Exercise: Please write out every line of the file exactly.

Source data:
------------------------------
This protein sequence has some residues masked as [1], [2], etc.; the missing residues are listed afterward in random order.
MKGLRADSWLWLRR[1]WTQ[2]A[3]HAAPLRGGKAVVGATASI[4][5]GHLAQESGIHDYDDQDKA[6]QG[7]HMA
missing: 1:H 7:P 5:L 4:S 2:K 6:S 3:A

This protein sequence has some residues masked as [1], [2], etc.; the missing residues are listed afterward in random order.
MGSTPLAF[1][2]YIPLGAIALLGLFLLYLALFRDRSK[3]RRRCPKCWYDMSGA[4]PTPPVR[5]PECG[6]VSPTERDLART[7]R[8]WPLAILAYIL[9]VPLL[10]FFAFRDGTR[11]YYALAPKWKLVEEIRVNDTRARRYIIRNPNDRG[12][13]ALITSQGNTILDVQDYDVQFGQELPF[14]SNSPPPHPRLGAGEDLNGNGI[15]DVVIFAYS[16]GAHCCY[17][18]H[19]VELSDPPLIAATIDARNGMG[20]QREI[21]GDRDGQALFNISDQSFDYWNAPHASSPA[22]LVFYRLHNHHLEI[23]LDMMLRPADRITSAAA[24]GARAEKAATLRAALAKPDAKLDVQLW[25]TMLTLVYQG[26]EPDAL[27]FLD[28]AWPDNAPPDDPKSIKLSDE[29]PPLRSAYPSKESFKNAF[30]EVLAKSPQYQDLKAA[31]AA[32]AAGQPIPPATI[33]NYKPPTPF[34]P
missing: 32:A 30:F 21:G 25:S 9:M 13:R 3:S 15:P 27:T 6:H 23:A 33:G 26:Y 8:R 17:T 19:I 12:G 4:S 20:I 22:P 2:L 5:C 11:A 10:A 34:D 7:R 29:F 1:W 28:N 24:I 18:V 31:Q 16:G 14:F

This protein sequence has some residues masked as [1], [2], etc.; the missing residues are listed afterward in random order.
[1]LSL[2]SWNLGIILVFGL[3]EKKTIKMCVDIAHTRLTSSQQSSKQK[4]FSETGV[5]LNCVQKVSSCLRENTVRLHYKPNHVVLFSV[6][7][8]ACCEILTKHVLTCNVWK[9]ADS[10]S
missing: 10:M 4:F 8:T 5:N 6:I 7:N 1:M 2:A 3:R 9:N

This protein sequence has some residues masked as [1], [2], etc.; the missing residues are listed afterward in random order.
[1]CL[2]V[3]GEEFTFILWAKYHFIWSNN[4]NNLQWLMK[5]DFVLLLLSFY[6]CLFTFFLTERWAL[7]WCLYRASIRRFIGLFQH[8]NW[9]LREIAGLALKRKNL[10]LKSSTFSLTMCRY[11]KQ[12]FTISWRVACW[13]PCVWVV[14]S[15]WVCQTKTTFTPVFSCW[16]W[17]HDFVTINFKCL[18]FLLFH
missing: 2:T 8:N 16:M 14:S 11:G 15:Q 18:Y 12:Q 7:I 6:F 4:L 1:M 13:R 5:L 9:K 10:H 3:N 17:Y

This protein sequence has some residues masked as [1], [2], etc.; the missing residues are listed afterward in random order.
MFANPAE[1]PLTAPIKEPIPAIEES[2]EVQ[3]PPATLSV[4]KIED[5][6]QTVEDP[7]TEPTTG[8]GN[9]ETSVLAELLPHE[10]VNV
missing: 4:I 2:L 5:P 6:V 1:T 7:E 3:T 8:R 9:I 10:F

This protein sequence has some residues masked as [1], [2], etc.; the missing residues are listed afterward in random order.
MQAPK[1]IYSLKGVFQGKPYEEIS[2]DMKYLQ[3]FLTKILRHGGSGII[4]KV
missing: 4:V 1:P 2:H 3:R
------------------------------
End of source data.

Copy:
This protein sequence has some residues masked as [1], [2], etc.; the missing residues are listed afterward in random order.
MKGLRADSWLWLRR[1]WTQ[2]A[3]HAAPLRGGKAVVGATASI[4][5]GHLAQESGIHDYDDQDKA[6]QG[7]HMA
missing: 1:H 7:P 5:L 4:S 2:K 6:S 3:A

This protein sequence has some residues masked as [1], [2], etc.; the missing residues are listed afterward in random order.
MGSTPLAF[1][2]YIPLGAIALLGLFLLYLALFRDRSK[3]RRRCPKCWYDMSGA[4]PTPPVR[5]PECG[6]VSPTERDLART[7]R[8]WPLAILAYIL[9]VPLL[10]FFAFRDGTR[11]YYALAPKWKLVEEIRVNDTRARRYIIRNPNDRG[12][13]ALITSQGNTILDVQDYDVQFGQELPF[14]SNSPPPHPRLGAGEDLNGNGI[15]DVVIFAYS[16]GAHCCY[17][18]H[19]VELSDPPLIAATIDARNGMG[20]QREI[21]GDRDGQALFNISDQSFDYWNAPHASSPA[22]LVFYRLHNHHLEI[23]LDMMLRPADRITSAAA[24]GARAEKAATLRAALAKPDAKLDVQLW[25]TMLTLVYQG[26]EPDAL[27]FLD[28]AWPDNAPPDDPKSIKLSDE[29]PPLRSAYPSKESFKNAF[30]EVLAKSPQYQDLKAA[31]AA[32]AAGQPIPPATI[33]NYKPPTPF[34]P
missing: 32:A 30:F 21:G 25:S 9:M 13:R 3:S 15:P 27:T 6:H 23:A 33:G 26:Y 8:R 17:T 19:I 12:G 4:S 20:I 22:P 2:L 5:C 11:A 10:A 34:D 7:R 29:F 1:W 28:N 24:I 18:V 31:Q 16:G 14:F

This protein sequence has some residues masked as [1], [2], etc.; the missing residues are listed afterward in random order.
[1]LSL[2]SWNLGIILVFGL[3]EKKTIKMCVDIAHTRLTSSQQSSKQK[4]FSETGV[5]LNCVQKVSSCLRENTVRLHYKPNHVVLFSV[6][7][8]ACCEILTKHVLTCNVWK[9]ADS[10]S
missing: 10:M 4:F 8:T 5:N 6:I 7:N 1:M 2:A 3:R 9:N

This protein sequence has some residues masked as [1], [2], etc.; the missing residues are listed afterward in random order.
[1]CL[2]V[3]GEEFTFILWAKYHFIWSNN[4]NNLQWLMK[5]DFVLLLLSFY[6]CLFTFFLTERWAL[7]WCLYRASIRRFIGLFQH[8]NW[9]LREIAGLALKRKNL[10]LKSSTFSLTMCRY[11]KQ[12]FTISWRVACW[13]PCVWVV[14]S[15]WVCQTKTTFTPVFSCW[16]W[17]HDFVTINFKCL[18]FLLFH
missing: 2:T 8:N 16:M 14:S 11:G 15:Q 18:Y 12:Q 7:I 6:F 4:L 1:M 13:R 5:L 9:K 10:H 3:N 17:Y

This protein sequence has some residues masked as [1], [2], etc.; the missing residues are listed afterward in random order.
MFANPAE[1]PLTAPIKEPIPAIEES[2]EVQ[3]PPATLSV[4]KIED[5][6]QTVEDP[7]TEPTTG[8]GN[9]ETSVLAELLPHE[10]VNV
missing: 4:I 2:L 5:P 6:V 1:T 7:E 3:T 8:R 9:I 10:F

This protein sequence has some residues masked as [1], [2], etc.; the missing residues are listed afterward in random order.
MQAPK[1]IYSLKGVFQGKPYEEIS[2]DMKYLQ[3]FLTKILRHGGSGII[4]KV
missing: 4:V 1:P 2:H 3:R